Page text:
What can I say? One look at “Woody” and I’m convinced kids are the world’s best designers! Imagined and drawn by Gregory, age 5, and then magically brought to life by Zut Création Textile in France, Woody is quirky, fun, and quite wonderful.
Children’s artwork is a continuous source of inspiration for creatives across the globe. How can we best encourage our kids to draw, paint, or color? How can we give them the freedom and confidence to experiment and express themselves? A group of promising young designers set out to tackle this issue, and here are a few of the clever ideas they came up with…
available for $15 from ku ku tre
Named after the Croatian word for color, Maja Mesić’s award-winning (RedDot 2008) Boya Crayons finally went into production last year. The Croatian designer is particularly interested in ergonomics and function, and just by looking at the photos, it’s easy to see how much kids would enjoy experimenting with these tear-shaped crayons. We’d love a set to try out!
available from alicja patanowska
Discovered at Lodz Design Festival last year, Alicja Patanowska’s Plateboards are inspired by the once-popular, richly-decorated earthenware plates that can be found hanging on many Polish grandmother’s walls. All of her Plateboards are porcelain factory rejects which have been partially repainted with chalkboard surfaces.
I love the idea of grouping several of these on a wall in a child’s room, creating a mini portrait gallery, or using them to practice math skills or to learn the alphabet. Great for encouraging children to think and creatively!
available from lin nu-yung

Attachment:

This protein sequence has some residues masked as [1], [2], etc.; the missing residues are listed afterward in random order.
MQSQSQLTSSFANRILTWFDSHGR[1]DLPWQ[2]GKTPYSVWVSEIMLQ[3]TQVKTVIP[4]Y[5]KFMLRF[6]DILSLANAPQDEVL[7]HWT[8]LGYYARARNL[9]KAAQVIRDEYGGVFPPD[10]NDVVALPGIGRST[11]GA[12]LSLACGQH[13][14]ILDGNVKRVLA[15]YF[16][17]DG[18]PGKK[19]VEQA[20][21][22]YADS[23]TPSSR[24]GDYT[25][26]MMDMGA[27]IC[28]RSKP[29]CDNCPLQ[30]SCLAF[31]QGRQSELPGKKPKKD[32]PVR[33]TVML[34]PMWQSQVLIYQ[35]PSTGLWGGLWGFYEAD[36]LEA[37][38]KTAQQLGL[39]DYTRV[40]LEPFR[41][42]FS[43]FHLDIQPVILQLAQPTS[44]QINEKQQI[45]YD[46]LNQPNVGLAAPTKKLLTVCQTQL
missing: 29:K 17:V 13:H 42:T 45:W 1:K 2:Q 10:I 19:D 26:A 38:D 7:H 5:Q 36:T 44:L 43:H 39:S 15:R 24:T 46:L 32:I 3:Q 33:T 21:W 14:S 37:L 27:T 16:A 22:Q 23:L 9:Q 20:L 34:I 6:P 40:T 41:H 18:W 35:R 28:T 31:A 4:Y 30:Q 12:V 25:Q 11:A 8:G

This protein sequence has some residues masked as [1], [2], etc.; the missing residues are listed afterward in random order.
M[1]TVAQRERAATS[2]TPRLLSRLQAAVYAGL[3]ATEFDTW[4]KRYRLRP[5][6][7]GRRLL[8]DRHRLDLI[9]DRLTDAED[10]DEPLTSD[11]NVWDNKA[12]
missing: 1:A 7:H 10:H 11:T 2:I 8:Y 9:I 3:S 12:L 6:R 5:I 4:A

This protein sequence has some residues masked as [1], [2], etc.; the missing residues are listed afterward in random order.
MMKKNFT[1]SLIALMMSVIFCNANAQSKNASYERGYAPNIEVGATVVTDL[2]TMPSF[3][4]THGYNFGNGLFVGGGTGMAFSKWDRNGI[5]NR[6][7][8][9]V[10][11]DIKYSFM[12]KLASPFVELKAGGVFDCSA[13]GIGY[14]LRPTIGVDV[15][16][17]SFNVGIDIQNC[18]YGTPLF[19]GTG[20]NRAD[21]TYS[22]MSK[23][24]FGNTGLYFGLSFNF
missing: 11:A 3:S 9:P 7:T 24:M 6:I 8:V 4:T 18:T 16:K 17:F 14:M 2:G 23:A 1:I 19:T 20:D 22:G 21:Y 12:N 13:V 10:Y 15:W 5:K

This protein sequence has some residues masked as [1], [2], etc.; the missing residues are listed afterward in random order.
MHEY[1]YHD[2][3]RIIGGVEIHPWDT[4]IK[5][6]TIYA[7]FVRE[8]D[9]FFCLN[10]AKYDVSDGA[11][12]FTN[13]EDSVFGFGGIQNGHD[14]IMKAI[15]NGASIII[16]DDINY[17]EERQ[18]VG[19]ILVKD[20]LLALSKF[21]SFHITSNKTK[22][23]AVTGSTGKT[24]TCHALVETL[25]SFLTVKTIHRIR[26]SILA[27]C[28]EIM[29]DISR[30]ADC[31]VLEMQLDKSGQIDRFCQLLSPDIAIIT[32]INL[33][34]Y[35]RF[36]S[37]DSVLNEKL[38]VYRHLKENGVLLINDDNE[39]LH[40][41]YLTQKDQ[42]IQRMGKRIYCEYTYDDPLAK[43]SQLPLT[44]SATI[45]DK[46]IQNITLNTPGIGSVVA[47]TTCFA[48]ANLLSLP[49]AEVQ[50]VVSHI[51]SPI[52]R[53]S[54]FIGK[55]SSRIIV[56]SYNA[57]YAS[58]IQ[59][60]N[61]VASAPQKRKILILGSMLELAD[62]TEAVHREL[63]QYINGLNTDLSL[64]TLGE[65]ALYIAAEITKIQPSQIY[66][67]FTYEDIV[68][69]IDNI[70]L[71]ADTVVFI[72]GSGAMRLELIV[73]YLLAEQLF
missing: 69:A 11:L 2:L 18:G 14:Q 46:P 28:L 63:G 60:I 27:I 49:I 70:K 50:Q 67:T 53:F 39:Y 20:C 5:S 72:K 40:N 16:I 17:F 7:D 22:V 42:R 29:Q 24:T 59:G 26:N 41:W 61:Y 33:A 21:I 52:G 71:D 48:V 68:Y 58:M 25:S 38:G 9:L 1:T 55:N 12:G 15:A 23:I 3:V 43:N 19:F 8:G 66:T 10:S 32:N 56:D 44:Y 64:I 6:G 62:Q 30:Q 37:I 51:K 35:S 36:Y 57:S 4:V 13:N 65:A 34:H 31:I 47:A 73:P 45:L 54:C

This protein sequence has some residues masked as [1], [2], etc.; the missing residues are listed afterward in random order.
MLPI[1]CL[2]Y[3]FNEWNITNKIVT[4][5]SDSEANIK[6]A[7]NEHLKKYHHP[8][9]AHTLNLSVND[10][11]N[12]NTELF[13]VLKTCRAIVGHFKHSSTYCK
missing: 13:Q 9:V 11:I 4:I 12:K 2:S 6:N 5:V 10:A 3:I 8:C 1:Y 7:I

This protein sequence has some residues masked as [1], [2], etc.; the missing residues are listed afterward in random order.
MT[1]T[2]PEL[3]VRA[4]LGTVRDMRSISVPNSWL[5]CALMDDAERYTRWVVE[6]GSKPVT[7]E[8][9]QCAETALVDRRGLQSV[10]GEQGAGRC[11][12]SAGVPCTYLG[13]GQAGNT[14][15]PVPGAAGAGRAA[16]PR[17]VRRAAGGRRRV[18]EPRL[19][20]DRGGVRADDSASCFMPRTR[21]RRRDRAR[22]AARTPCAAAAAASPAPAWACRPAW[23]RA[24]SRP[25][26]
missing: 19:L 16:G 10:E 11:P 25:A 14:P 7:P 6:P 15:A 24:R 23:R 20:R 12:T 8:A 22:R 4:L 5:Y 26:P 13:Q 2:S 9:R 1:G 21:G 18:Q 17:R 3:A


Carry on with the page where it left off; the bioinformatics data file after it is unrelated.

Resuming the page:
The Inside Out floor lamp invites kids to play an active role in designing their own room, allowing them to draw on and decorate the lampshade inside and out. The light source is LED, so there’s no danger of the lamp overheating, and the lampshade can easily be wiped clean. Such a fun idea!
25″” Children’s Play Mat
available from andré mirante
Created by a design student in Portugal, 25″″ is a play mat with a built-in, foldable table that kids can use to draw or play on. Deliberately low profile, it’s designed for children of all ages (there are no size or weight restrictions, unlike a table or chair). It appears functional, minimal, and likely to appeal to young children (mine included), but I might be a bit wary of little ones trapping their fingers.
HIDE || SHOW Drawing Cabinet for Kids
available from cheng si
Last but not least, design student Cheng Si added an element of secrecy to her fabulous HIDE || SHOW cabinet. She believes children should be allowed to express themselves but also be able to have secrets and to choose whom to show their little masterpieces.
The HIDE || SHOW cabinet looks like a typical piece of furniture but actually features two sets of doors – one on the inside that kids can decorate and draw on and one on the outside to hide the contents.
Pictured at the top of post: “Woody,” drawn by Gregory (age 5) and brought to life by Zut Création Textile.